Wednesday, November 28, 2012

History Corner: Every Brick Tells a Story

On the Thames beach at Deptford there are various industrial archaeological fragments, each with their own history. Here are three bricks I came across recently.

This first brick is marked 'Glenboig'. The Glenboig Fire Clay Company was founded in 1865 in the central Scottish village. It had its own clay-mine as well as the factory which made the bricks. In 1901 clay miners staged a long and bitter 10 month strike; in 1909, four miners were killed in a roof fall. Glenboig bricks were exported all over the world, this one ending up on the shore of the Thames.

Thistle Bricks also came from Scotland, and were manufactured by John G Stein & Co. Its mine was in Castlecary.

A 1940 catalogue shows that Thistle bricks were designed for use at high temperature, such as in furnaces, and were composed of Silica, Alumina and Ferric Oxide.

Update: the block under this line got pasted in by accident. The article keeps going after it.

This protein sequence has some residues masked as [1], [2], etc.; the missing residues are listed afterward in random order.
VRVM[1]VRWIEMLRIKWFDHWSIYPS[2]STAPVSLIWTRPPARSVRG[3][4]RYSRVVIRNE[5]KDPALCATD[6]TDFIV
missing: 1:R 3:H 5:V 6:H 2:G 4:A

The London Brick Company (LBC) was founded in 1900, not in London but at Fletton near Peterborough, where bricks continue to be made from 'Oxford clay' to this day. Brick production brought many Italian workers and their families to the area - in 1960, around 3,000 Italians were employed there by London Brick. 

So now you know, these bricks are not just random refuse. An experienced brick spotter would be able to date bricks such as these by changes in the lettering and fonts over time - not sure I have the time for that just now.


Andrew Simpson said...

Nice story, just love what you can find on beaches.

Alan Burkitt-Gray said...

100.11% content in that chemical analysis. That's clever. Glad to see that nutty statistics aren't just a 21st century thing.

Deptford Dame said...

I love the different colours, textures and wear that you get on the fragments of brick on our local 'beaches'. What with coloured glass and pottery it's like combing through a treasure trove!